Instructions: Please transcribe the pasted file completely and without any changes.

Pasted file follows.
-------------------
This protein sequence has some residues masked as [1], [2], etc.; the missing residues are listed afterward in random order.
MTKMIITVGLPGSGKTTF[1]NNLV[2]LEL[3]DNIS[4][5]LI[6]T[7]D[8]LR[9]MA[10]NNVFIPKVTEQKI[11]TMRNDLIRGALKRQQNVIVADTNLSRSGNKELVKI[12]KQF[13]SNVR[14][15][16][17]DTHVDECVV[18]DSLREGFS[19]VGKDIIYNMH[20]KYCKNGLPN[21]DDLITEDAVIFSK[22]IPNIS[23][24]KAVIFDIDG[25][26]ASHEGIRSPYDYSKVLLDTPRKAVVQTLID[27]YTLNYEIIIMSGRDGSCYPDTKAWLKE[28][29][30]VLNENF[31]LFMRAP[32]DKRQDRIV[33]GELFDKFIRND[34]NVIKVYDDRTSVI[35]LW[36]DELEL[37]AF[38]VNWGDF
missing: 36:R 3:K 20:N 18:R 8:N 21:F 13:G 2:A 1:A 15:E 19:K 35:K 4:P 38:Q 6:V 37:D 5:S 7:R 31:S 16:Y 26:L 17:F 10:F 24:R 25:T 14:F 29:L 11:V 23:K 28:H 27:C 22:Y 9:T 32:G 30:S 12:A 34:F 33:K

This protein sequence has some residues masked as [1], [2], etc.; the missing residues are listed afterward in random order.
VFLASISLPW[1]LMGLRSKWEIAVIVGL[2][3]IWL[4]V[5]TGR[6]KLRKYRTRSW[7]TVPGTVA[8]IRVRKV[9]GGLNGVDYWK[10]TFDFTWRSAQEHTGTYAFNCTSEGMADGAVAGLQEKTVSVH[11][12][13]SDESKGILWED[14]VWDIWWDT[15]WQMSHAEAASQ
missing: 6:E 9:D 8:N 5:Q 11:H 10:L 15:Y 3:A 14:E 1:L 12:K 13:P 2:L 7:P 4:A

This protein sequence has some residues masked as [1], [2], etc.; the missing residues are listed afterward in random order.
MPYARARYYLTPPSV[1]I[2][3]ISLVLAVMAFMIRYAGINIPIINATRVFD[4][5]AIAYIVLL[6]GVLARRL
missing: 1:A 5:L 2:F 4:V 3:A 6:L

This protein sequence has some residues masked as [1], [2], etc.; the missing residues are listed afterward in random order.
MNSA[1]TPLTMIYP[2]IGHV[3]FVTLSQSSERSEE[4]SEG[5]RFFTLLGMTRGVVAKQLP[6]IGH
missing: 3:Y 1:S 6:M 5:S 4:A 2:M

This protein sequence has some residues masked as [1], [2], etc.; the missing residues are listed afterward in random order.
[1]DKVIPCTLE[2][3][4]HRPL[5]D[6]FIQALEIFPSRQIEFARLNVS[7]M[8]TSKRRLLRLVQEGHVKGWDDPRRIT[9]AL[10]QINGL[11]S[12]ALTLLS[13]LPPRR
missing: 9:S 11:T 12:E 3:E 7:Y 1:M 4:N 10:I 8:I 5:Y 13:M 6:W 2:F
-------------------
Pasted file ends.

This protein sequence has some residues masked as [1], [2], etc.; the missing residues are listed afterward in random order.
MTKMIITVGLPGSGKTTF[1]NNLV[2]LEL[3]DNIS[4][5]LI[6]T[7]D[8]LR[9]MA[10]NNVFIPKVTEQKI[11]TMRNDLIRGALKRQQNVIVADTNLSRSGNKELVKI[12]KQF[13]SNVR[14][15][16][17]DTHVDECVV[18]DSLREGFS[19]VGKDIIYNMH[20]KYCKNGLPN[21]DDLITEDAVIFSK[22]IPNIS[23][24]KAVIFDIDG[25][26]ASHEGIRSPYDYSKVLLDTPRKAVVQTLID[27]YTLNYEIIIMSGRDGSCYPDTKAWLKE[28][29][30]VLNENF[31]LFMRAP[32]DKRQDRIV[33]GELFDKFIRND[34]NVIKVYDDRTSVI[35]LW[36]DELEL[37]AF[38]VNWGDF
missing: 36:R 3:K 20:N 18:R 8:N 21:F 13:G 2:A 1:A 15:E 19:K 35:K 4:P 38:Q 6:V 37:D 5:S 7:R 31:S 16:Y 26:L 17:F 10:F 24:R 25:T 14:F 29:L 11:V 23:K 28:H 27:C 22:Y 9:T 32:G 30:S 12:A 34:F 33:K

This protein sequence has some residues masked as [1], [2], etc.; the missing residues are listed afterward in random order.
VFLASISLPW[1]LMGLRSKWEIAVIVGL[2][3]IWL[4]V[5]TGR[6]KLRKYRTRSW[7]TVPGTVA[8]IRVRKV[9]GGLNGVDYWK[10]TFDFTWRSAQEHTGTYAFNCTSEGMADGAVAGLQEKTVSVH[11][12][13]SDESKGILWED[14]VWDIWWDT[15]WQMSHAEAASQ
missing: 6:E 9:D 8:N 5:Q 11:H 10:L 15:Y 3:A 14:E 1:L 12:K 13:P 2:L 7:P 4:A

This protein sequence has some residues masked as [1], [2], etc.; the missing residues are listed afterward in random order.
MPYARARYYLTPPSV[1]I[2][3]ISLVLAVMAFMIRYAGINIPIINATRVFD[4][5]AIAYIVLL[6]GVLARRL
missing: 1:A 5:L 2:F 4:V 3:A 6:L

This protein sequence has some residues masked as [1], [2], etc.; the missing residues are listed afterward in random order.
MNSA[1]TPLTMIYP[2]IGHV[3]FVTLSQSSERSEE[4]SEG[5]RFFTLLGMTRGVVAKQLP[6]IGH
missing: 3:Y 1:S 6:M 5:S 4:A 2:M

This protein sequence has some residues masked as [1], [2], etc.; the missing residues are listed afterward in random order.
[1]DKVIPCTLE[2][3][4]HRPL[5]D[6]FIQALEIFPSRQIEFARLNVS[7]M[8]TSKRRLLRLVQEGHVKGWDDPRRIT[9]AL[10]QINGL[11]S[12]ALTLLS[13]LPPRR
missing: 9:S 11:T 12:E 3:E 7:Y 1:M 4:N 10:I 8:I 5:Y 13:M 6:W 2:F